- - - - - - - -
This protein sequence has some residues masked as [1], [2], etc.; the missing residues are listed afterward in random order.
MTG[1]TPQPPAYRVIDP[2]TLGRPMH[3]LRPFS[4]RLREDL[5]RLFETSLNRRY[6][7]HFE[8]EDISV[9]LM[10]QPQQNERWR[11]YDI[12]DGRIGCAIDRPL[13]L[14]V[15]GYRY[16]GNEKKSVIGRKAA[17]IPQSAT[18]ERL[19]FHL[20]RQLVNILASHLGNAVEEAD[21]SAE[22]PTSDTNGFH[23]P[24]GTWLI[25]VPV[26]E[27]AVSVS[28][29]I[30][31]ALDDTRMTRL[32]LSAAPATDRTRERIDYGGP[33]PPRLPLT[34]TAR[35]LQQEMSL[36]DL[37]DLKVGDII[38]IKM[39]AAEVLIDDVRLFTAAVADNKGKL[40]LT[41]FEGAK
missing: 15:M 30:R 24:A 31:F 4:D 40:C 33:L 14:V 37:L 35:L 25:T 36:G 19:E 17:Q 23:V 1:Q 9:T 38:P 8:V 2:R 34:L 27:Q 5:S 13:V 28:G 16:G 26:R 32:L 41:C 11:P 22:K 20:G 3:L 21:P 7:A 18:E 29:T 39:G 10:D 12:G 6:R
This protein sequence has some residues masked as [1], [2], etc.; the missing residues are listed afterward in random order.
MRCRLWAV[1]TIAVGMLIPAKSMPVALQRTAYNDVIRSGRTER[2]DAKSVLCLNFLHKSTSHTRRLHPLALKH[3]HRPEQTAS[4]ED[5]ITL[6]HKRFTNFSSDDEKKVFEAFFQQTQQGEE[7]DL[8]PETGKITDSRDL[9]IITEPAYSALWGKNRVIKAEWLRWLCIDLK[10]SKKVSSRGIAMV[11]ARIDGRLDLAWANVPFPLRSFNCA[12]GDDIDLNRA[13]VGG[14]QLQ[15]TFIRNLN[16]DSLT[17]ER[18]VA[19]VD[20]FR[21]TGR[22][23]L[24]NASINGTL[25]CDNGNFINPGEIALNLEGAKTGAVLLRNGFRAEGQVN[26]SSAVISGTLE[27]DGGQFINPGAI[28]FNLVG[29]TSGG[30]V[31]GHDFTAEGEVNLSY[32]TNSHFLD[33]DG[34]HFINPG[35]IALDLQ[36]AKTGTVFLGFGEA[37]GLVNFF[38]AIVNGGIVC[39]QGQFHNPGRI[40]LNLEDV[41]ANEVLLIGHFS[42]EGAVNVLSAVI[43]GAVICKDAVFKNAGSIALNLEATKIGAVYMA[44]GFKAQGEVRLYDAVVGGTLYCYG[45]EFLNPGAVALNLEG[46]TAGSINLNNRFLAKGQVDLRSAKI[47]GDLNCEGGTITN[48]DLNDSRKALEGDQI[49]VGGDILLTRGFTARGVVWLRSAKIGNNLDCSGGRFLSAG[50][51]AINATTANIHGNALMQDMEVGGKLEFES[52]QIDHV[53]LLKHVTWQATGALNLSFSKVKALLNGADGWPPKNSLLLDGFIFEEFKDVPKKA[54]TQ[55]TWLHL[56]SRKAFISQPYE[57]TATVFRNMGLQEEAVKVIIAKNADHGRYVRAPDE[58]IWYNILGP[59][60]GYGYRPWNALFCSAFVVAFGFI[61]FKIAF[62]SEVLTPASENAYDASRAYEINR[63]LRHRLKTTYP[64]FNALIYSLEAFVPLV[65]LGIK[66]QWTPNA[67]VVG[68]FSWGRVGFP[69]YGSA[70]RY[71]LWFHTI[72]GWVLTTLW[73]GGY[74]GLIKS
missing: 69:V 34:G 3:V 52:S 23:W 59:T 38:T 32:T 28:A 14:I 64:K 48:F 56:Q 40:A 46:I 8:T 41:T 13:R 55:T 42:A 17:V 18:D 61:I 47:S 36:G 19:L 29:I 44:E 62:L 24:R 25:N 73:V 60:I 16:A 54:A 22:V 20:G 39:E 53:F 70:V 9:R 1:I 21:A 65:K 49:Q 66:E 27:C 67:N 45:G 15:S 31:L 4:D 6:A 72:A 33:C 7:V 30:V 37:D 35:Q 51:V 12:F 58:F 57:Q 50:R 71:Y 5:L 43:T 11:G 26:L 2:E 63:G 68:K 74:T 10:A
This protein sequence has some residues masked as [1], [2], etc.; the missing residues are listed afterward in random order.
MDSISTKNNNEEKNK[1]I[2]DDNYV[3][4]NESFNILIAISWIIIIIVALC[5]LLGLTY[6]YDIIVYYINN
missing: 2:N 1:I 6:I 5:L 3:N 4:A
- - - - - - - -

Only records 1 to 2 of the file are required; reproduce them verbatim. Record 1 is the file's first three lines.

This protein sequence has some residues masked as [1], [2], etc.; the missing residues are listed afterward in random order.
MTG[1]TPQPPAYRVIDP[2]TLGRPMH[3]LRPFS[4]RLREDL[5]RLFETSLNRRY[6][7]HFE[8]EDISV[9]LM[10]QPQQNERWR[11]YDI[12]DGRIGCAIDRPL[13]L[14]V[15]GYRY[16]GNEKKSVIGRKAA[17]IPQSAT[18]ERL[19]FHL[20]RQLVNILASHLGNAVEEAD[21]SAE[22]PTSDTNGFH[23]P[24]GTWLI[25]VPV[26]E[27]AVSVS[28][29]I[30][31]ALDDTRMTRL[32]LSAAPATDRTRERIDYGGP[33]PPRLPLT[34]TAR[35]LQQEMSL[36]DL[37]DLKVGDII[38]IKM[39]AAEVLIDDVRLFTAAVADNKGKL[40]LT[41]FEGAK
missing: 15:M 30:R 24:A 31:F 4:D 40:C 33:L 14:V 37:L 35:L 25:T 36:G 19:E 17:Q 23:V 1:Q 9:T 38:P 8:V 2:R 34:L 27:Q 5:S 13:V 28:G 16:G 26:R 32:L 41:C 11:P 22:K 20:G 3:L 21:P 7:A 18:E 29:T 39:G 10:D 12:G 6:R
This protein sequence has some residues masked as [1], [2], etc.; the missing residues are listed afterward in random order.
MRCRLWAV[1]TIAVGMLIPAKSMPVALQRTAYNDVIRSGRTER[2]DAKSVLCLNFLHKSTSHTRRLHPLALKH[3]HRPEQTAS[4]ED[5]ITL[6]HKRFTNFSSDDEKKVFEAFFQQTQQGEE[7]DL[8]PETGKITDSRDL[9]IITEPAYSALWGKNRVIKAEWLRWLCIDLK[10]SKKVSSRGIAMV[11]ARIDGRLDLAWANVPFPLRSFNCA[12]GDDIDLNRA[13]VGG[14]QLQ[15]TFIRNLN[16]DSLT[17]ER[18]VA[19]VD[20]FR[21]TGR[22][23]L[24]NASINGTL[25]CDNGNFINPGEIALNLEGAKTGAVLLRNGFRAEGQVN[26]SSAVISGTLE[27]DGGQFINPGAI[28]FNLVG[29]TSGG[30]V[31]GHDFTAEGEVNLSY[32]TNSHFLD[33]DG[34]HFINPG[35]IALDLQ[36]AKTGTVFLGFGEA[37]GLVNFF[38]AIVNGGIVC[39]QGQFHNPGRI[40]LNLEDV[41]ANEVLLIGHFS[42]EGAVNVLSAVI[43]GAVICKDAVFKNAGSIALNLEATKIGAVYMA[44]GFKAQGEVRLYDAVVGGTLYCYG[45]EFLNPGAVALNLEG[46]TAGSINLNNRFLAKGQVDLRSAKI[47]GDLNCEGGTITN[48]DLNDSRKALEGDQI[49]VGGDILLTRGFTARGVVWLRSAKIGNNLDCSGGRFLSAG[50][51]AINATTANIHGNALMQDMEVGGKLEFES[52]QIDHV[53]LLKHVTWQATGALNLSFSKVKALLNGADGWPPKNSLLLDGFIFEEFKDVPKKA[54]TQ[55]TWLHL[56]SRKAFISQPYE[57]TATVFRNMGLQEEAVKVIIAKNADHGRYVRAPDE[58]IWYNILGP[59][60]GYGYRPWNALFCSAFVVAFGFI[61]FKIAF[62]SEVLTPASENAYDASRAYEINR[63]LRHRLKTTYP[64]FNALIYSLEAFVPLV[65]LGIK[66]QWTPNA[67]VVG[68]FSWGRVGFP[69]YGSA[70]RY[71]LWFHTI[72]GWVLTTLW[73]GGY[74]GLIKS
missing: 69:V 34:G 3:V 52:S 23:W 59:T 38:T 32:T 28:A 14:I 64:K 48:F 56:Q 40:A 46:I 8:T 41:T 13:R 55:T 42:A 17:V 18:D 61:I 47:S 36:G 19:L 29:I 44:E 62:L 24:R 25:N 73:V 60:I 16:A 54:A 22:V 20:G 39:E 53:F 70:V 9:R 1:I 21:A 65:K 49:Q 66:E 27:C 67:N 45:G 15:S 31:L 4:D 6:A 72:A 33:C 7:V 30:V 37:D 35:Q 51:V 12:F 58:F 57:Q 50:R 71:Y 5:L 43:T 11:G 26:L 2:E 63:G 68:K 74:T 10:A